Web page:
Haikun Qi^{1}, Huiyu Qiao^{1}, Aiqi Sun^{1}, Shuo Chen^{1}, Xihai Zhao^{1}, Rui Li^{1}, Chun Yuan^{1,2}, and Huijun Chen^{1}

Highly undersampled 3D radial is very useful for 3D imaging acceleration, and compressed sensing and low-rank can be used for reconstruction of the undersampled kooshball data. In this study, we propose a novel reconstruction method for fast 3D T1 mapping of carotid artery using 3D radial sampling. The reconstruction method is based on low-rank modeling with parallel imaging and sparsity constraints, and is potential to improve the accuracy and precision of T1 estimation. The aim of this study is to evaluate the effectiveness of the proposed method using phantom and in vivo imaging experiments on volunteers and carotid atherosclerosis patients.

Introduction

A fast 3D T1 mapping sequence for carotid artery, GOAL-SNAP, has recently been proposed, using inversion recovery (IR) prepared 3D golden angle radial (kooshball) sampling (1). Because of the short scan time (5min), the k-space data to reconstruct the image series along the IR curve is highly undersampled. And in the previous study, we’ve used the KWIC method to increase the reconstructed SNR, which, however, may introduce contrast mixture and influence the T1 estimation accuracy (2,3). The image series along the IR curve are well suited for low-rank and compressed sensing (CS) reconstructions, which have been used to enable reconstruction of dynamic image series from undersampled data (4,5). But the utility of low-rank and CS constraints on undersampled kooshball data hasn’t been widely investigated. In this study, we aimed to propose a more advanced reconstruction method for the highly undersampled kooshball data from GOAL-SNAP using low-rank modeling and sparsity constraint (LRS) to reduce undersampling artifacts.**Theory:** The GOAL-SNAP sequence is IR prepared,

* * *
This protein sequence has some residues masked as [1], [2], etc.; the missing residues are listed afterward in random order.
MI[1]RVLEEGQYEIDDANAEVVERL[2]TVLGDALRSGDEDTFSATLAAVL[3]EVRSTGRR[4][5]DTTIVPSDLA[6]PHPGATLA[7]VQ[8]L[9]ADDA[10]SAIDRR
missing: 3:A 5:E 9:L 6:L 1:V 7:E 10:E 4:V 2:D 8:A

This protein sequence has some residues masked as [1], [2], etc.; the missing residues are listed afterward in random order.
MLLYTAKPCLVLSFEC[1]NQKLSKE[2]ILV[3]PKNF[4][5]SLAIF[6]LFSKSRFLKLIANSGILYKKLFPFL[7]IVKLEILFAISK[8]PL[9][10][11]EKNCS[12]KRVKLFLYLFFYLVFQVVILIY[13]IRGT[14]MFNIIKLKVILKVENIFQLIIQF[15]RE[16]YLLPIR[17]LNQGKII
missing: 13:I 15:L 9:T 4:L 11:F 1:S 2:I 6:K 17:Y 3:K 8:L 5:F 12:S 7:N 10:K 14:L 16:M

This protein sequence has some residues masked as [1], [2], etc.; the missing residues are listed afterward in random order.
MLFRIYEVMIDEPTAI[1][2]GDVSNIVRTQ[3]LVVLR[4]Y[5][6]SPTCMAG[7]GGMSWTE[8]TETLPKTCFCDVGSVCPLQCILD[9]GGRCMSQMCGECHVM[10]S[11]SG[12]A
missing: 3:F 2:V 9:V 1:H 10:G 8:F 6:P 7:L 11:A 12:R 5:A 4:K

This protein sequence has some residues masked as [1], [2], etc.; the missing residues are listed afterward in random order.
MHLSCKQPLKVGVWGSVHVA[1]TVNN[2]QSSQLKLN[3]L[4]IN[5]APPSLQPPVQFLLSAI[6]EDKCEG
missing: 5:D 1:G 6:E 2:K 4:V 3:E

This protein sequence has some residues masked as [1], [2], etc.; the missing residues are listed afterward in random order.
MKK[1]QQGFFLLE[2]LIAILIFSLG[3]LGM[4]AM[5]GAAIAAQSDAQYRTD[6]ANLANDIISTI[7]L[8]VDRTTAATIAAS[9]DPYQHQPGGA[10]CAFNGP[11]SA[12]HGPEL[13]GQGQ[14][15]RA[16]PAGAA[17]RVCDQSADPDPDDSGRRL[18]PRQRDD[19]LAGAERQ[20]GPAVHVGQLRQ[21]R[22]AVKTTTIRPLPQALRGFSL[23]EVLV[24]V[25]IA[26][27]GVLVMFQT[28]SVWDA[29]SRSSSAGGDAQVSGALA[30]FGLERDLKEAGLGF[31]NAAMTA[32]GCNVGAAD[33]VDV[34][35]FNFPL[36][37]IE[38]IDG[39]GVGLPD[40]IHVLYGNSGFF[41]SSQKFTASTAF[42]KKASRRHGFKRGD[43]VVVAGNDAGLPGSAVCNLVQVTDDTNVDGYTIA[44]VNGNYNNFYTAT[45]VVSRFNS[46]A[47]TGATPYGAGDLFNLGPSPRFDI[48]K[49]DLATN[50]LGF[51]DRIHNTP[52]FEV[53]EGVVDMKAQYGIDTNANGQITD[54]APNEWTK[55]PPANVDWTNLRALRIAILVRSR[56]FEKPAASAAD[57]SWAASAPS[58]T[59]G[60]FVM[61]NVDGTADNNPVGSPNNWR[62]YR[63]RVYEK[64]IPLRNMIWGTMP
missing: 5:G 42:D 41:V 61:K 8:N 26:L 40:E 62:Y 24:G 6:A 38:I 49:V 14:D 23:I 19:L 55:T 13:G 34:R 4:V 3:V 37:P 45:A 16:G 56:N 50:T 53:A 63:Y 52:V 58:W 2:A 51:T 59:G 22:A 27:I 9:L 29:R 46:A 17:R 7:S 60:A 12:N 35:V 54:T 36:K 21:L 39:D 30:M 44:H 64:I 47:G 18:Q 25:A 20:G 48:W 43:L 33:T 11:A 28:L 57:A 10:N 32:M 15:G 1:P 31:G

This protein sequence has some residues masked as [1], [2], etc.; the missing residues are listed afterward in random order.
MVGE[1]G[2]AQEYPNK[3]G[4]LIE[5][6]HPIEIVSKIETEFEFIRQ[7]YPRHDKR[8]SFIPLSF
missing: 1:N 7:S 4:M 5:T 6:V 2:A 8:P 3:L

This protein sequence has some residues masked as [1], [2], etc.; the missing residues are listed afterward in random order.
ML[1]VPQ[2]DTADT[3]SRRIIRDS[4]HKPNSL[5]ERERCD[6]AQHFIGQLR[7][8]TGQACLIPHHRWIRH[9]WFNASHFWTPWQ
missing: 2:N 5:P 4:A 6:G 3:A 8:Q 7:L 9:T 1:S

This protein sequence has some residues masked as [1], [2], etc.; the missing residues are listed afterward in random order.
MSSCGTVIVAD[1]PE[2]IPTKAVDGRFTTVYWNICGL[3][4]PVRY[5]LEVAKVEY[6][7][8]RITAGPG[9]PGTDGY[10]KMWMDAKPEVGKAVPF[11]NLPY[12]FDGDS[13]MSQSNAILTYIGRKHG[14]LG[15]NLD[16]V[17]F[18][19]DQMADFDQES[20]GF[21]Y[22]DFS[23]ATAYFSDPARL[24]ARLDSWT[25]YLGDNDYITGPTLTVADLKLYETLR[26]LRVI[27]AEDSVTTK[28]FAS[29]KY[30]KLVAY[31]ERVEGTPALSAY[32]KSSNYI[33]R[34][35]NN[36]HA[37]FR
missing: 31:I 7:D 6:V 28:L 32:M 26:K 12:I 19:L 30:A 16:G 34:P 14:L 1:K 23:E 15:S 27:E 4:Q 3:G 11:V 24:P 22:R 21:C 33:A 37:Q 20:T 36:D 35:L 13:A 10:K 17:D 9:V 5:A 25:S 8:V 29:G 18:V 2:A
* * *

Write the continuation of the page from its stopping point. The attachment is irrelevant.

followed by 3D radial sampling (Fig. 1) (1), with imaging
parameters shown in Table 1. To generate images along the IR curve, sliding window
reconstruction was performed with temporal width=19 (190ms/frame), resulting in
9 frames for T1 fitting. Here,
we proposed a low-rank model with parallel imaging and sparsity constraint method
for the kooshball data reconstruction. Specifically, the image series along the IR
curve can be represented by a Casorati matrix:

$$$\color{black} {P}= \begin {bmatrix}\rho(r_{1},TI_{1}) & ... &\rho(r_{1},TI_{M})\\⋮ & ⋱ &⋮\\\rho(r_{N},TI_{1}) & ... &\rho(r_{N},TI_{M})\end{bmatrix}$$$ [1]